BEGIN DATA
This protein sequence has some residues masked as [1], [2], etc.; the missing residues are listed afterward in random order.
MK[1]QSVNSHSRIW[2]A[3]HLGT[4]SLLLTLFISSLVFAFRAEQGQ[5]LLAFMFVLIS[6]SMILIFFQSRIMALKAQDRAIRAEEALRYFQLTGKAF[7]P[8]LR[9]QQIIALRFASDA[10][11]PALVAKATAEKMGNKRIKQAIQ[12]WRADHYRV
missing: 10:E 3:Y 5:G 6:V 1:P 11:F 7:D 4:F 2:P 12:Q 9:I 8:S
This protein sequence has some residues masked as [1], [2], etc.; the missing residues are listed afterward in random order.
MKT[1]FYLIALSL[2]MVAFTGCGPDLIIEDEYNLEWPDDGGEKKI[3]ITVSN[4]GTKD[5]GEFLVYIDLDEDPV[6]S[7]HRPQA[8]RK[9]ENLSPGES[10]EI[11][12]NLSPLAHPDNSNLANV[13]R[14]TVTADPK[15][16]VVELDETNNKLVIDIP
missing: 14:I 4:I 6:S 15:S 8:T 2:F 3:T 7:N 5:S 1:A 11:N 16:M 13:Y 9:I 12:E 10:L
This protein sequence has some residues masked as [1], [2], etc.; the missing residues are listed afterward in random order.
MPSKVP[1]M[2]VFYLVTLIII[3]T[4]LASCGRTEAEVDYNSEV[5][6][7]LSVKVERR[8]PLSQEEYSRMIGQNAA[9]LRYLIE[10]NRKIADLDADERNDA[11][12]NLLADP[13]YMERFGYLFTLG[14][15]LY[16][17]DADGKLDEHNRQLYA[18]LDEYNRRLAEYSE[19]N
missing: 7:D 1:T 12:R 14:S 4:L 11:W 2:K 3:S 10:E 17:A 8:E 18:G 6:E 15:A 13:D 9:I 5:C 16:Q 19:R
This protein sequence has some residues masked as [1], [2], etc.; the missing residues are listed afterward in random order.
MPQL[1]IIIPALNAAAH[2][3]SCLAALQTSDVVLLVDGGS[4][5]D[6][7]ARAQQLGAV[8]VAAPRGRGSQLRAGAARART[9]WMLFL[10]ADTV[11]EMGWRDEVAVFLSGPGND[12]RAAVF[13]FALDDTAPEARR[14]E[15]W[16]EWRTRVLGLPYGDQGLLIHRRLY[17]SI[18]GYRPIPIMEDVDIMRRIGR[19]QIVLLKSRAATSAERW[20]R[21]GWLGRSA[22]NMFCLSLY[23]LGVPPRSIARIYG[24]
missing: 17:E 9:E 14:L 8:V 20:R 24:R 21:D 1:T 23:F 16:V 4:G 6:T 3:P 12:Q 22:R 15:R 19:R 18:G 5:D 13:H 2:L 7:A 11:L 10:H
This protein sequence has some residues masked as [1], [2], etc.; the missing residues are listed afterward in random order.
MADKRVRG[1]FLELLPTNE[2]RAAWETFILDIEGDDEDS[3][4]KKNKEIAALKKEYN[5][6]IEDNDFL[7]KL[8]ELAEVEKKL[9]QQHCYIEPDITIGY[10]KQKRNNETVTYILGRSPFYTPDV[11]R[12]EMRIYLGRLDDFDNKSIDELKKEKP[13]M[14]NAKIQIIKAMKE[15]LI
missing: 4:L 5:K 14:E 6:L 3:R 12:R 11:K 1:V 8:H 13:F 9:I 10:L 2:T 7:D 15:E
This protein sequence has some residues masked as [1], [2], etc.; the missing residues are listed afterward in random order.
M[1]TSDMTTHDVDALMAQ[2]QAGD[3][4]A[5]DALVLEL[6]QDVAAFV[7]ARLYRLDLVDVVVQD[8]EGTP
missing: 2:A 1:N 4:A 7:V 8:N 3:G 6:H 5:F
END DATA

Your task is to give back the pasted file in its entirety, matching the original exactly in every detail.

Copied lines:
This protein sequence has some residues masked as [1], [2], etc.; the missing residues are listed afterward in random order.
MK[1]QSVNSHSRIW[2]A[3]HLGT[4]SLLLTLFISSLVFAFRAEQGQ[5]LLAFMFVLIS[6]SMILIFFQSRIMALKAQDRAIRAEEALRYFQLTGKAF[7]P[8]LR[9]QQIIALRFASDA[10][11]PALVAKATAEKMGNKRIKQAIQ[12]WRADHYRV
missing: 10:E 3:Y 5:G 6:V 1:P 11:F 7:D 4:F 2:P 12:Q 9:I 8:S
This protein sequence has some residues masked as [1], [2], etc.; the missing residues are listed afterward in random order.
MKT[1]FYLIALSL[2]MVAFTGCGPDLIIEDEYNLEWPDDGGEKKI[3]ITVSN[4]GTKD[5]GEFLVYIDLDEDPV[6]S[7]HRPQA[8]RK[9]ENLSPGES[10]EI[11][12]NLSPLAHPDNSNLANV[13]R[14]TVTADPK[15][16]VVELDETNNKLVIDIP
missing: 14:I 4:I 6:S 15:S 8:T 2:F 3:T 7:N 5:S 1:A 11:N 16:M 13:Y 9:I 12:E 10:L
This protein sequence has some residues masked as [1], [2], etc.; the missing residues are listed afterward in random order.
MPSKVP[1]M[2]VFYLVTLIII[3]T[4]LASCGRTEAEVDYNSEV[5][6][7]LSVKVERR[8]PLSQEEYSRMIGQNAA[9]LRYLIE[10]NRKIADLDADERNDA[11][12]NLLADP[13]YMERFGYLFTLG[14][15]LY[16][17]DADGKLDEHNRQLYA[18]LDEYNRRLAEYSE[19]N
missing: 7:D 1:T 12:R 14:S 4:L 11:W 2:K 3:S 10:E 17:A 8:E 18:G 6:E 15:A 13:D 9:I 5:C 16:Q 19:R
This protein sequence has some residues masked as [1], [2], etc.; the missing residues are listed afterward in random order.
MPQL[1]IIIPALNAAAH[2][3]SCLAALQTSDVVLLVDGGS[4][5]D[6][7]ARAQQLGAV[8]VAAPRGRGSQLRAGAARART[9]WMLFL[10]ADTV[11]EMGWRDEVAVFLSGPGND[12]RAAVF[13]FALDDTAPEARR[14]E[15]W[16]EWRTRVLGLPYGDQGLLIHRRLY[17]SI[18]GYRPIPIMEDVDIMRRIGR[19]QIVLLKSRAATSAERW[20]R[21]GWLGRSA[22]NMFCLSLY[23]LGVPPRSIARIYG[24]
missing: 17:E 9:E 14:L 8:V 20:R 24:R 21:D 1:T 23:F 16:V 4:G 6:T 3:P 12:Q 22:R 15:R 19:R 18:G 5:D 13:H 2:L 7:A 11:L 10:H
This protein sequence has some residues masked as [1], [2], etc.; the missing residues are listed afterward in random order.
MADKRVRG[1]FLELLPTNE[2]RAAWETFILDIEGDDEDS[3][4]KKNKEIAALKKEYN[5][6]IEDNDFL[7]KL[8]ELAEVEKKL[9]QQHCYIEPDITIGY[10]KQKRNNETVTYILGRSPFYTPDV[11]R[12]EMRIYLGRLDDFDNKSIDELKKEKP[13]M[14]NAKIQIIKAMKE[15]LI
missing: 4:L 5:K 14:E 6:L 3:R 12:R 11:K 1:V 8:H 13:F 9:I 10:L 2:T 7:D 15:E
This protein sequence has some residues masked as [1], [2], etc.; the missing residues are listed afterward in random order.
M[1]TSDMTTHDVDALMAQ[2]QAGD[3][4]A[5]DALVLEL[6]QDVAAFV[7]ARLYRLDLVDVVVQD[8]EGTP
missing: 2:A 1:N 4:A 7:V 8:N 3:G 6:H 5:F